ODJ: dog whisperer

October 4, 2014 

READ: Genesis 1:24-28 

Reign over the fish in the sea, the birds in the sky and all the animals that scurry along the ground (v.28).

My young nieces recently introduced me to a favourite TV show of theirs: The Dog Whisperer. In the series, an animal behaviourist named Cesar Millan gives advice to pet owners who have unruly dogs. We soon became hooked on the show.

It didn’t take too many episodes to recognise, however, that whatever the problem—a dog endlessly chasing its tail, barking all day or getting aggressive towards visitors—Cesar’s advice was largely the same: each owner had to exercise calm but assertive leadership over their pet. When owners treated their dogs as equals (which many did) or as surrogate children (which many more did), the dogs filled the leadership void and started ruling the home. But when given brisk walks, discipline and subsequent affection, peace was restored. And the dogs themselves became less anxious and appeared to be happier.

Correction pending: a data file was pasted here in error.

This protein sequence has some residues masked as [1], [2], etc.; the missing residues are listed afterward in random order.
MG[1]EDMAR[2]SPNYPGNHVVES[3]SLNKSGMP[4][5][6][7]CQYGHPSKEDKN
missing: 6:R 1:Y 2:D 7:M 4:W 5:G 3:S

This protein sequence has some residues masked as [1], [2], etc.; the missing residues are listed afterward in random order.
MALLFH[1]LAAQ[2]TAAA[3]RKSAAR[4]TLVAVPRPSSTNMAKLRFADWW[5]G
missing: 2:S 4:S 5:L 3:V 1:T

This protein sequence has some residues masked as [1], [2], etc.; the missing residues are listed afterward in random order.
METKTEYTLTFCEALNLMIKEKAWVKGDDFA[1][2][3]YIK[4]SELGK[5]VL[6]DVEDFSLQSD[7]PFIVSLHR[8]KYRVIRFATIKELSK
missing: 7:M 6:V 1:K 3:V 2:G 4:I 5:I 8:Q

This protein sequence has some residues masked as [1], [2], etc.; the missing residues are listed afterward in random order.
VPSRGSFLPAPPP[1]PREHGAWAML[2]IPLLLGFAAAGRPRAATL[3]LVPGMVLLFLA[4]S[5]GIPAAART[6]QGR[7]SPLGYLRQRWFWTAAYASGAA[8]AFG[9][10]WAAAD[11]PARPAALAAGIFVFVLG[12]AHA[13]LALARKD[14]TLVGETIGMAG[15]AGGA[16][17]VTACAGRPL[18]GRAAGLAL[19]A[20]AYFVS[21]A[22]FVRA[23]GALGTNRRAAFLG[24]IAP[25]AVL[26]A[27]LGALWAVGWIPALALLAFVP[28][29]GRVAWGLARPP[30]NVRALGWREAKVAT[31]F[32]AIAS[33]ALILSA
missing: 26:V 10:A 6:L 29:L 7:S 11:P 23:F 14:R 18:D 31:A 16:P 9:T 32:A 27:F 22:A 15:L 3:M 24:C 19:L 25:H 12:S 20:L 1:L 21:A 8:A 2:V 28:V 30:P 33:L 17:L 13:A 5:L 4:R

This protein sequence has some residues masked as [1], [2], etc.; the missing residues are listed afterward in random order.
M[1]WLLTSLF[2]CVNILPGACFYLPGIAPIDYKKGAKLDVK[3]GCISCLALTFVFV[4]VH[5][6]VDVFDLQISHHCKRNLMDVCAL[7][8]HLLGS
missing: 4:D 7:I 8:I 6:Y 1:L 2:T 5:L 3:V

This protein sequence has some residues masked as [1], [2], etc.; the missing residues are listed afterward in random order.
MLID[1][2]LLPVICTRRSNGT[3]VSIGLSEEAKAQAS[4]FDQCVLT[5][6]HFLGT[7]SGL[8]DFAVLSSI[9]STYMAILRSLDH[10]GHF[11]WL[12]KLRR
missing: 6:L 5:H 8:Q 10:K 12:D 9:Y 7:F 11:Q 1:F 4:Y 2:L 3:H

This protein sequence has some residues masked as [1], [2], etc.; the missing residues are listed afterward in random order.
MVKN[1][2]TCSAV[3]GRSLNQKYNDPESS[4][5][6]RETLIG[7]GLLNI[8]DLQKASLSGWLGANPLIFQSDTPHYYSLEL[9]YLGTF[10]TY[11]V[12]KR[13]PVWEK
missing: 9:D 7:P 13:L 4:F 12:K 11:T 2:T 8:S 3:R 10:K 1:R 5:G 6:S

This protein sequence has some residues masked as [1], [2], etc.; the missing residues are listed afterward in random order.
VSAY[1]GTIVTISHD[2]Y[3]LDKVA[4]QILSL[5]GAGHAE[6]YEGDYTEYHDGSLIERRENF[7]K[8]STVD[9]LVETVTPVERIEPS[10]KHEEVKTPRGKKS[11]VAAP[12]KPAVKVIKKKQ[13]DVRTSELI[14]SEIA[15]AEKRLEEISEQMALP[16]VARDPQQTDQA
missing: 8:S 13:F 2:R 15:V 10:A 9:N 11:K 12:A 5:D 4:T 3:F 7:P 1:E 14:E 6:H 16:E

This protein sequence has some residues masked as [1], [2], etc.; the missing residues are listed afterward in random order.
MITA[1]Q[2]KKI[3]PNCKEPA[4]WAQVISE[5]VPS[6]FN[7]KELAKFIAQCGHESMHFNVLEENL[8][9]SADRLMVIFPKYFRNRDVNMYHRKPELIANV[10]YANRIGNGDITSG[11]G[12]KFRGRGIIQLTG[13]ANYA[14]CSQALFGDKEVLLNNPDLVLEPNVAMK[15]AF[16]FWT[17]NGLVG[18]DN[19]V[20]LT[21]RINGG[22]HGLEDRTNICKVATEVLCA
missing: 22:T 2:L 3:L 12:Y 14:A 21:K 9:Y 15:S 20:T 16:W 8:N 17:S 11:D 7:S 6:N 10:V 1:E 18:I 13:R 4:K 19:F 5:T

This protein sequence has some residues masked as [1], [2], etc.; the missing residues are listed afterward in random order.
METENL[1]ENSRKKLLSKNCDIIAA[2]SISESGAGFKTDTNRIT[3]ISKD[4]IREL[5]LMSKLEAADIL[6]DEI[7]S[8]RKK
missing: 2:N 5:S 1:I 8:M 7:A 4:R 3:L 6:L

I realised something while watching The Dog Whisperer. Consciously or not, Cesar Millan was teaching the biblical creation mandate. “Reign over the fish in the sea, the birds in the sky and all the animals that scurry along the ground,” is part of humanity’s God-given job description (Genesis 1:28). We’re to calmly, assertively lead—not follow—creatures through discipline and appropriate affection. All animals—even livestock and those in the wild—are created by God, declared to be “good”, and are therefore immensely valuable (vv.24-25). But they’re not our equals, and even the cutest of them can’t become a surrogate child. Only when humans and animals take their assigned place in the created order do both flourish.

Cesar Millan doesn’t really train dogs. He trains humans to take their assigned role in God’s world seriously.

—Sheridan Voysey

365-day plan› Luke 24:44-53

Read Job 12:10 and consider God’s rule over all created things. Read Psalm 8:6-8 to see what it says about our responsibility as stewards of His creation. 
Have you ever undervalued or overvalued your pets? What happens when humans fail to lead and care for animals appropriately?